Dr. Bruce Sinclair, PhD, is a Reader (senior academic) and Director of Teaching at the School of Physics and Astronomy at the University of St Andrews in Scotland. He earned his PhD in laser physics from the University of St Andrews in the late eighties and has worked there ever since, first as a postdoctoral researcher and then as a member of academic staff. He currently focuses mostly on education: he’s served as the School’s Director of Teaching for 15 years, and advises national organizations connected with physics education.
Please describe your work.
I teach classes of students from entrant undergraduates to graduate students, and from “tutorial” discussion groups of about seven students to interactive lecture classes of up to 150 students. I also design and run sessions in our laboratories to allow students to explore physics experimentally, and to develop their lab and investigative skills; coordinate a module where third-year students develop their communication and research skills in physics; and organize industrial placements for our postgraduate masters students in photonics. My mentorship of final-year undergraduate students involves leading projects and advising students on a one-to-one basis regarding their experimental investigations. So support of students, both academically and in wellbeing, is a significant part of my role. My administrative input has involved strategic and operational planning for the School’s teaching programme.
When did you first suspect that you wanted to work in this field? That is, when did you first fall in like—or love?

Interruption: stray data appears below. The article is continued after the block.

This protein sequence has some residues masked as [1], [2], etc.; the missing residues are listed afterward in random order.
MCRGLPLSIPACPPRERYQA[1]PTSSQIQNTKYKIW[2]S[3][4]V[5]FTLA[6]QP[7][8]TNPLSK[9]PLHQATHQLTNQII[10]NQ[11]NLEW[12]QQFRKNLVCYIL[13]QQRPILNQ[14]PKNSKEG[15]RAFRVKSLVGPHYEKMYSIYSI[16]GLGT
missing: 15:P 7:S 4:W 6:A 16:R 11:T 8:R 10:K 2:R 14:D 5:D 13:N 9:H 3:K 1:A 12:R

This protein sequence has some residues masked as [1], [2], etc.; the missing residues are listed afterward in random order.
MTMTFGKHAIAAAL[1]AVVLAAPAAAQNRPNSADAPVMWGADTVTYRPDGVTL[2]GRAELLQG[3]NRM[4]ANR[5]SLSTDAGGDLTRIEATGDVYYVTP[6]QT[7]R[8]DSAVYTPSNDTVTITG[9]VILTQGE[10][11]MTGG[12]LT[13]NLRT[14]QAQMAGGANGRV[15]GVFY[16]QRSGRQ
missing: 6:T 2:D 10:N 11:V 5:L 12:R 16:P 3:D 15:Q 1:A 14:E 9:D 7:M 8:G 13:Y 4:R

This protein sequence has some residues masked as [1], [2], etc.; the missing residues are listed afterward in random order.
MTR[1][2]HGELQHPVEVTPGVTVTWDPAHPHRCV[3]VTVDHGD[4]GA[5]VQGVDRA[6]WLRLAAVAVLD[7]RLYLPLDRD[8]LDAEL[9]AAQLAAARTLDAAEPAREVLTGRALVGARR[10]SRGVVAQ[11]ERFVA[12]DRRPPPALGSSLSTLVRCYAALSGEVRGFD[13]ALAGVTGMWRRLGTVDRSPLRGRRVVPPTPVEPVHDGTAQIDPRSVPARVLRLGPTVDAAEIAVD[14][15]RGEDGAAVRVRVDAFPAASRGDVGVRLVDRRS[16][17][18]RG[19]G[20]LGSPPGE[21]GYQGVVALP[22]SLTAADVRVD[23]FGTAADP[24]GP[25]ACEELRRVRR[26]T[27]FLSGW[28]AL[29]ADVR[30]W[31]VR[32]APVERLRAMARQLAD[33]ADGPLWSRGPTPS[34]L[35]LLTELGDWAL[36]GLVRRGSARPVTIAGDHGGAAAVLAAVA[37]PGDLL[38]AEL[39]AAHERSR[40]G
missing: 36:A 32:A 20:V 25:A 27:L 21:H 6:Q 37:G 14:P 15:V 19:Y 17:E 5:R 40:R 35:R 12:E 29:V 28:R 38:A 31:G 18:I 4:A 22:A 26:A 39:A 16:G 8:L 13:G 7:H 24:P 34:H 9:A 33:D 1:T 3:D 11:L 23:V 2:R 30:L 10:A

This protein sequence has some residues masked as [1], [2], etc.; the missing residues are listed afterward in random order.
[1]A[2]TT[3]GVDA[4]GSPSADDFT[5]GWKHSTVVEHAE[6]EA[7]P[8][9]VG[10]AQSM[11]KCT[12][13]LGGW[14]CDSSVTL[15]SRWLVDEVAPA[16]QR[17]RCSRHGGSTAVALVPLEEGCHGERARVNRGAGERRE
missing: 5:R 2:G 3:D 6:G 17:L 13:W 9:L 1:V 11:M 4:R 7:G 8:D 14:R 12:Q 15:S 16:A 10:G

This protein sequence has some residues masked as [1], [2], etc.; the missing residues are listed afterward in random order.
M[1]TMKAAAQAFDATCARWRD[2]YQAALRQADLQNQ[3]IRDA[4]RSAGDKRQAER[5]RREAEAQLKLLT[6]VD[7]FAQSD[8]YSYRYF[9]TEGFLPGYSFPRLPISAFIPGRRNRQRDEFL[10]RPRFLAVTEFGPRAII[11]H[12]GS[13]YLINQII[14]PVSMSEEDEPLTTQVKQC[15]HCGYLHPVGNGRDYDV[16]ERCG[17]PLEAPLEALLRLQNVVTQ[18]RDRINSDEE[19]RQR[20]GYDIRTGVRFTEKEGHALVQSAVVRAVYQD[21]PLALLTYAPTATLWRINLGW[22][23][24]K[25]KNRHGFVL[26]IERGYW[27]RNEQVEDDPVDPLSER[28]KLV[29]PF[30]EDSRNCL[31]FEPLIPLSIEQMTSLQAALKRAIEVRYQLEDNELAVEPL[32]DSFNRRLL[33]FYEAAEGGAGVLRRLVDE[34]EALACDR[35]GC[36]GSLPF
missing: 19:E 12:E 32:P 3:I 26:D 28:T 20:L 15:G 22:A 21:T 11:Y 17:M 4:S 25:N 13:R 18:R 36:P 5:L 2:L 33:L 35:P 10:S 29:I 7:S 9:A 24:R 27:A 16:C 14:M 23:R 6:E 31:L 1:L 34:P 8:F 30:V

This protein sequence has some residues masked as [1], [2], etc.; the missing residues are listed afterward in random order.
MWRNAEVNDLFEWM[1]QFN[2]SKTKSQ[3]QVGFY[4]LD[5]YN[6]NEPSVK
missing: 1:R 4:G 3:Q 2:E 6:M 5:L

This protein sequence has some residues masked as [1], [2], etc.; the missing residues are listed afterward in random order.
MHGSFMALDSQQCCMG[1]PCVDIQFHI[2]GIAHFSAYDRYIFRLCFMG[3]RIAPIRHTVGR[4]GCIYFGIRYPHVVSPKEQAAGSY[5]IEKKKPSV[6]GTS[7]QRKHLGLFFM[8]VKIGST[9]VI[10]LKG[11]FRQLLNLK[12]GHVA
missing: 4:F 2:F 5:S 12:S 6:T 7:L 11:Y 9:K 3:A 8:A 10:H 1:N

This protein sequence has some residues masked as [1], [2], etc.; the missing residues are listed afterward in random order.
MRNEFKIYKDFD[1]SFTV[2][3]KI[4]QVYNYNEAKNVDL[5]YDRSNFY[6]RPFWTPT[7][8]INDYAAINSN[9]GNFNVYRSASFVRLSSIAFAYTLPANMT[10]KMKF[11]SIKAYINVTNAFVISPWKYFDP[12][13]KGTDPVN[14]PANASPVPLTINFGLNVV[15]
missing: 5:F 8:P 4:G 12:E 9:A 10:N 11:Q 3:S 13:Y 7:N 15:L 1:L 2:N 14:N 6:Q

As a teenager at school, I had the good fortune to have an amazing physics teacher. She set the scene and explained things very well, and pointed out the range of applications of this science. I liked, and still like, that our discipline has a relatively small number of key concepts that we can develop and use in all sorts of ways.
What qualities do you think make students most likely to enjoy and succeed in your classes, and to pursue studies in your field?
A desire to find out how the physical world works is helpful. Students who seek to understand rather than to memorize, I reckon, stand a better chance at seeing the unity of the subject and using their knowledge to do new-to-them things. A good grounding in math and physics is important.
What are the most frustrating and gratifying components of your work?
The most gratifying components have to be the interactions with students, which we later find to have made a big difference. Sometimes those interactions can be relatively small, but a one-to-one discussion may “unlock” a way forward. It can be frustrating to see a student’s progress slowed down by ill health.
If you weren’t a professor, what job would you have?
I did not start my degree aiming to be a professor, but realized that a good education in physics could lead to a range of careers both inside and outside the subject. I initially anticipated working in research and development in a high-tech company. But when an opportunity presented itself to combine my interest in laser research with the chance to educate students, it was too good to pass by. I guess I could also have become a swimming teacher.
What’s the best book in your field you’ve read recently? What’s the best book you’ve read recently for pleasure?
Tony Siegman’s Lasers I find myself turning to again and again. I’m currently enjoying perusing Susan Ambrose et al.’s How Learning Works: Seven Research-Based Principles for Smart Teaching. Outside of work, one choice would be Gordon Brown’s Sea Kayak.
Thank you to Dr. Bruce Sinclair for participating in our Q&A series! Getting to know professors at your school is an important part of the college experience and can help you decide on your best college fit in the college admissions process. Explore the upcoming presentations on our website or set up a complimentary consultation to learn about our services. Whatever your question, Collegiate Gateway is happy to help!